August week 3 – Pinnipeds and Pebbles

Canon 7D – 100-400mm lens at 400mm

Harbor seals sometimes sit on rock ledges when the tide is changing to let the water run over them.  When the incoming tide is ebbing all around them they will lift up their flippers and heads creating a smile like image in the wake.

On land the harbor seals are the shyest of the “Pinnipeds,” which means the “fin-footed.”  But once fully back in the water they playfully move with ease closer to their adoring on-shore audiences.

The pinnipeds are a family of chubby mammals that include seals, sea lions, walruses, elephant seals and the harbor seal.  The harbor seal has a short stubby foreflipper and makes a very gentle sound while the other seals and sea lions are real barkers.

Since the harbor seal needs to be close to land to sleep, molt, give birth and nurse their young, it is likely you will see them often in their rockeries and home territories.  This is why I return often to the rocky shores of the San Mateo Coast.  The many summer foggy drizzly days make for a nice muted light in which to photograph them.

A tide table, telephoto lens, a fairly fast shutter speed (1/250 or faster) and time to spend is your best bet for capturing the habits of the harbor seal.  Because of their colors, (grays, whites and browns) they easily blend into the rocks on which they perch.  The rocks around the beaches near Pescadero (especially Bean Hollow and Pebble Beach –not the golf course) provide safe areas for basking harbor seals.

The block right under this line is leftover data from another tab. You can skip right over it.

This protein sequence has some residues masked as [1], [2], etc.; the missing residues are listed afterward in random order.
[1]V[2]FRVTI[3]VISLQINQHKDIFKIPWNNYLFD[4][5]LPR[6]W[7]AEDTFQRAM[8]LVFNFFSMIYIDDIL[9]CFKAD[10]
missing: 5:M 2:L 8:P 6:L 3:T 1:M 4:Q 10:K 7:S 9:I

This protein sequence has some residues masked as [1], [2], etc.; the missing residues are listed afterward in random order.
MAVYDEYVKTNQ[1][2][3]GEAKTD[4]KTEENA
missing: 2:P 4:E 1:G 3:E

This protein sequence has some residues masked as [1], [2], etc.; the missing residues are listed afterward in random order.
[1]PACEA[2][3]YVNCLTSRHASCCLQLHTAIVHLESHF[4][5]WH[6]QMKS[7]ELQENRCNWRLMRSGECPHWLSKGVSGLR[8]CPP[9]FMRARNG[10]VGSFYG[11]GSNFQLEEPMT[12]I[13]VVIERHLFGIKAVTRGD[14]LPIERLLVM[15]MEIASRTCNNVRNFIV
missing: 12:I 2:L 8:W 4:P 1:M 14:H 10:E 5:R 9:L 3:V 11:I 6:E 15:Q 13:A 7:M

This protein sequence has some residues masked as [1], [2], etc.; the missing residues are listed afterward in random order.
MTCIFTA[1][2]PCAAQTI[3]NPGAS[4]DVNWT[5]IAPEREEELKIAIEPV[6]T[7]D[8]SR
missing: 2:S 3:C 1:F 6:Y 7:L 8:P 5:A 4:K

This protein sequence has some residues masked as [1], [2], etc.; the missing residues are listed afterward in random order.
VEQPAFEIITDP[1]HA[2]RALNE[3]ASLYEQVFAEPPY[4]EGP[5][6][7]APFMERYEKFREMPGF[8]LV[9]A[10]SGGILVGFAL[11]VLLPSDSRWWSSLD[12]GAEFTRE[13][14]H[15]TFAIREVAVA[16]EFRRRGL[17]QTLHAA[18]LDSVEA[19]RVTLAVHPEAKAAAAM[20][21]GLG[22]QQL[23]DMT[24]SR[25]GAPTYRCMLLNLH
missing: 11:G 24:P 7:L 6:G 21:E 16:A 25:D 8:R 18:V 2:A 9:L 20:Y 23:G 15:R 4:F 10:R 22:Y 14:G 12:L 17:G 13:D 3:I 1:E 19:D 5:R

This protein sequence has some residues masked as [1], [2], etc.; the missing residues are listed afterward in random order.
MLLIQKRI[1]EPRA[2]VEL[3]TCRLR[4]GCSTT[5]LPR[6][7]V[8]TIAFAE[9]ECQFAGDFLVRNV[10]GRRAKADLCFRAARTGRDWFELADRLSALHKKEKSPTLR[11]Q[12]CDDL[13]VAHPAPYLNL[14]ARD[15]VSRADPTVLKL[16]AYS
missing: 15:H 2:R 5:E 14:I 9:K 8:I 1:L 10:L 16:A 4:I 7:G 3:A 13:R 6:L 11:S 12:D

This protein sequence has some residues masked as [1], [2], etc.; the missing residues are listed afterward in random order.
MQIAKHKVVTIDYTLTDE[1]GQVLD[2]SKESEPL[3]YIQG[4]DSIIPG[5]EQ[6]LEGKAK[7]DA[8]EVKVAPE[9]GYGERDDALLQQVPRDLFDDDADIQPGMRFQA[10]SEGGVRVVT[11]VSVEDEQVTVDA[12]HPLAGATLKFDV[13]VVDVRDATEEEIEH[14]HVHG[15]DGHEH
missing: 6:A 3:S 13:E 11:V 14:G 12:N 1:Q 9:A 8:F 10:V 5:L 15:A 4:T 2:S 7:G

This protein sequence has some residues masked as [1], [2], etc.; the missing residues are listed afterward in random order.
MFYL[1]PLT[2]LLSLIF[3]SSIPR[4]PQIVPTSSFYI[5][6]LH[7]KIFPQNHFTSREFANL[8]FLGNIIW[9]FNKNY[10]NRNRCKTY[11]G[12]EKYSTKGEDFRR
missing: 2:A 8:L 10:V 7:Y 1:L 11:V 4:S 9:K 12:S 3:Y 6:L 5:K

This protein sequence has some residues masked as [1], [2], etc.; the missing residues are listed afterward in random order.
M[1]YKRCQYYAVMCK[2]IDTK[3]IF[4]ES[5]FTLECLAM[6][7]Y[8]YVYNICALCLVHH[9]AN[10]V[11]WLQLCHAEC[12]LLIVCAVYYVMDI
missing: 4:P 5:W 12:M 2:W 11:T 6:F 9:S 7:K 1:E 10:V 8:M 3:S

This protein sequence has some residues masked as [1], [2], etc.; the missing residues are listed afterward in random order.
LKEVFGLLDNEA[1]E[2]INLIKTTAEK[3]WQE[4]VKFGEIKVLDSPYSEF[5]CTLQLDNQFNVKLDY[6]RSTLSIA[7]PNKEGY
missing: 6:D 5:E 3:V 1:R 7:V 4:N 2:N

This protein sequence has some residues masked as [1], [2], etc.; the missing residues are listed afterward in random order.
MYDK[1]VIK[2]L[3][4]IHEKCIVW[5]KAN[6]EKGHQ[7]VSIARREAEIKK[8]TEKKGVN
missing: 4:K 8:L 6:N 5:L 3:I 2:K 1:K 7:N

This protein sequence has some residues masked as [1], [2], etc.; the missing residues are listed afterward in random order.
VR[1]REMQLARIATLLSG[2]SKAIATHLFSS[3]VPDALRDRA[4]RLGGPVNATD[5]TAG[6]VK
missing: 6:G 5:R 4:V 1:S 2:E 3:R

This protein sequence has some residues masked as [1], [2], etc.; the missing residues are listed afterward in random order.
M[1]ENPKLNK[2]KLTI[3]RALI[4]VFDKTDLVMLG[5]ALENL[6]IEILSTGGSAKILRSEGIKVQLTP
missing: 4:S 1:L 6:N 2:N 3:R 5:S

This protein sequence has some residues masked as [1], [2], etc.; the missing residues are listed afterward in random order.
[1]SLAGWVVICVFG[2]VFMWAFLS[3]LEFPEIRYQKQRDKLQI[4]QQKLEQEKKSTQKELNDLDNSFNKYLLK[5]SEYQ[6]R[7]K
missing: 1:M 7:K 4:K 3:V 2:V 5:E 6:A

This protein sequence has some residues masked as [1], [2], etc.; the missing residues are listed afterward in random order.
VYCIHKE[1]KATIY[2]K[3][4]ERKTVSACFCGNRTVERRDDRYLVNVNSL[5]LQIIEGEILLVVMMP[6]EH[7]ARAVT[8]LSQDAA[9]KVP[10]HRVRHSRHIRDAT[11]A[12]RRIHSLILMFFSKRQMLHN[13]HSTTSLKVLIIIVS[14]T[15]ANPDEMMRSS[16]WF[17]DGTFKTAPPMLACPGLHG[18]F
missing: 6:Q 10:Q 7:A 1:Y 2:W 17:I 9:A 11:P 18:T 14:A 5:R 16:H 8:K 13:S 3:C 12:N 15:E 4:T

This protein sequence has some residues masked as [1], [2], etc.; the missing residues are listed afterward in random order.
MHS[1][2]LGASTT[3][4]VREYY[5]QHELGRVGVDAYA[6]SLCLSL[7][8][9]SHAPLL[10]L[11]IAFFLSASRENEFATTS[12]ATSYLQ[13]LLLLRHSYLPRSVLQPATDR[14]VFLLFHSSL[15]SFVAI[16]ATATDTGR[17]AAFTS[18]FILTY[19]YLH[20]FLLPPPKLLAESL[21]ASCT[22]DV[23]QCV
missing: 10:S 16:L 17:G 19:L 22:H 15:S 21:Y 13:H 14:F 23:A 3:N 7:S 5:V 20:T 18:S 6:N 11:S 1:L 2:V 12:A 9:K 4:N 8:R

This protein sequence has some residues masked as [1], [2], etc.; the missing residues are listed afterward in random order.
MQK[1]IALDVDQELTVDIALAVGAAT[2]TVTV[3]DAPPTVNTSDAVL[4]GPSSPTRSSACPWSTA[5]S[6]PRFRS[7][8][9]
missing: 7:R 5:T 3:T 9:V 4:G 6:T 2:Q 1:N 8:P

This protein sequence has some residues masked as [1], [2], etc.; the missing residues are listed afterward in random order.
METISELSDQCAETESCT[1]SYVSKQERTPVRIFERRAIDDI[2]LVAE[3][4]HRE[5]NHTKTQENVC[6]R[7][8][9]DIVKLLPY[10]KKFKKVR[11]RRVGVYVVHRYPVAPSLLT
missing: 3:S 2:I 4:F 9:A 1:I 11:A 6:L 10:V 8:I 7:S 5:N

Since they usually live 20 – 30 years it is likely you can photograph the same harbor seals for a very long time.  All other pinnipeds migrate, but the harbor seal stays in its haul out zones.

iPhone Capture – PicFx App

If they are a little beyond your telephoto range or have gone fishing you can turn your attention in this area to many other subjects.  One of my favorites is the small caverns in the rocks, called Tiffani, and the pebbles that the tide-waters toss into them.  Many of the pebbles are less than a quarter of an inch in diameter so you want to get in close.

With close up photography you have the option of controlling many elements in your images including the light.  If it is sunny the light will be too harsh and garish causing your colorful arrangement of pebbles to be watched out and the shadows in the caverns to be too dark.  Usually you have naturally diffused light, thanks to the fog.  Otherwise use a diffusion disc to soften the harsh lines and shadows caused by direct sunlight.

Photograph the pebbles where you found them or begin to move them around like the meditative arrangements of a Zen gardener.  Yellow with green and then green with burgundy, and striped with solids…. just keep an eye on the incoming tide because you can get lost (or found) among the pebbles for hours.

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